A years-long fight over whether the government is allowed to demand from newborns and their parents access to the infants’ DNA, and how it can use it, has reached a conclusion in Michigan, where a federal judge has decided that such programs likely are unconstitutional.
The issue has arisen before, in other states, including Minnesota where a successful fight was brought against the state government by the Citizen’s Council for Health Freedom over the acquisition and ownership of the DNA of newborns.
Twila Brase, president of the organization, noted that her discovery of “the secret” of DNA data confiscation and the use of “Baby DNA” also led to a successful lawsuit in Texas.
The Michigan case, however, she explained is the “first and biggest federal win against unconsented storage of newborn DNA in the country.”
The issue is that hospitals routinely take blood samples from newborns to screen them for a variety of health conditions. With that information, doctors can recommend immediate treatment for various conditions that may appear.
But the fights have been over what happens to those blood samples later. Brase’s fight in Minnesota was over the fact that the state was keeping, allowing research on, and permitting other commercial activities with those DNA samples, which legally belonged to those individuals.
In Michigan, the Department of Health and Human Services has collected blood samples since the 1960s. Since the 1980s, those millions of samples have been kept, and the state has allowed a variety of research and other projects using that data.
Network affiliate WJRT in Saginaw County reported that the U.S. District Judge Thomas Ludington, who years ago had dismissed the lawsuit but was given it again when the 6th U.S. Circuit Court of Appeals reinstated it, made the most recent decision, too.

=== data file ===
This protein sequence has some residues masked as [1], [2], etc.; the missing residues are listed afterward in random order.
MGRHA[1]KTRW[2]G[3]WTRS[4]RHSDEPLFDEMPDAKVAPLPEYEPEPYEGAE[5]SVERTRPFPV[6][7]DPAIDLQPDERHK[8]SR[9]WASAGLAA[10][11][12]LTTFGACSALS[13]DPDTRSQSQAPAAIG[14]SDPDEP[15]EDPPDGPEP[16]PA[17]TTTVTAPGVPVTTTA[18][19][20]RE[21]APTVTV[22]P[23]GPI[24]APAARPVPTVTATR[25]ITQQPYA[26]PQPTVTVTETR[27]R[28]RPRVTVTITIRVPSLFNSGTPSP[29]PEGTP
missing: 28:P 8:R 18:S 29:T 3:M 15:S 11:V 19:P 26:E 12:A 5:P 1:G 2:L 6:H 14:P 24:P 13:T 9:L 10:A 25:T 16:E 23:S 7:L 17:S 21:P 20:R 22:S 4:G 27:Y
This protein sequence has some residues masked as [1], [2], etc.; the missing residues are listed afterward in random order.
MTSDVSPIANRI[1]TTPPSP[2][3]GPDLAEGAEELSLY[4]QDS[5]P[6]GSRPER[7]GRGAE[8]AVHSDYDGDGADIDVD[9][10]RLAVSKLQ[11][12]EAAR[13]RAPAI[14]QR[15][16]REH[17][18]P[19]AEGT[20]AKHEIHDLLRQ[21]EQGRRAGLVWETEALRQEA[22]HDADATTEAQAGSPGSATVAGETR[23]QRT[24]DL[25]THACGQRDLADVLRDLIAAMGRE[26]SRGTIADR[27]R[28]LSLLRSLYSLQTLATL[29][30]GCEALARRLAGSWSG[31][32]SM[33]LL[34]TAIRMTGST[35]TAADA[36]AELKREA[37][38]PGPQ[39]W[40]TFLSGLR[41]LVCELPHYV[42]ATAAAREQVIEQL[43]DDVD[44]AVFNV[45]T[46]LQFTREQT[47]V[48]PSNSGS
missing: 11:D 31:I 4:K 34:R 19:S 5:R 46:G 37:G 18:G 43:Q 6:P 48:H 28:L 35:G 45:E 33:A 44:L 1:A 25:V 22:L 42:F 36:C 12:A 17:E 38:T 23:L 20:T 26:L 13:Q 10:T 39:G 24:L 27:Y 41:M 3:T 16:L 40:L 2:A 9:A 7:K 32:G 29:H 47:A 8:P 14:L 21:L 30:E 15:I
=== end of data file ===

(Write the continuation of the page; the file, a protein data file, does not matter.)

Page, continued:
His conclusion that some of the samples definitely were taken in an unconstitutional manner, while others, after consent forms were changed, may or may not qualify constitutionally.
Lawyer Phil Ellison has been representing parents and children in the lawsuit, and said of the tests, “They don’t tell the parents, they don’t explain it to the parents, they just do it.”
The judge, Ellison explained, “ruled that the two parents of the two children who were born before May 1st 2010, had their constitutional substantive due process rights violated, basically your right to be a parent was violated when the government, being the state of Michigan, kept, retained without permission or consent the blood spots or blood samples of children that they had taken during the newborn screening process.”
Additionally, the ruling said blood samples taken after May 2010 “may also be unconstitutional,” the report said.
Ellison said the health screenings are important, but charged in the lawsuit the state cannot do what it has been doing without consent.
“What starts out as a good, probably noble public policy idea of testing children early for diseases, now has turned into, we are going to keep the data, we are going to keep the blood samples , we are going to sell the blood samples, we are going to trade the blood samples, now law enforcement is accessing these samples, we have found out,” he told the broadcast outlet.
WND reported when the 6th Circuit issued ordered in 2019 that the Michigan case be reinstated that the Minnesota case had resulted in a parental consent amendment to the Newborn Screening Saves Lives Reauthorization Act of 2014.
That now requires parental consent for any governmental use of newborn dried blood spots, which contain DNA.
The 6th Circuit had ordered, “The parents have a fundamental right to direct the medical care of their children, and their claims may go forward so that the parties can present evidence related to defendants’ actions and the legal implications of those actions.”
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This article was originally published by the WND News Center.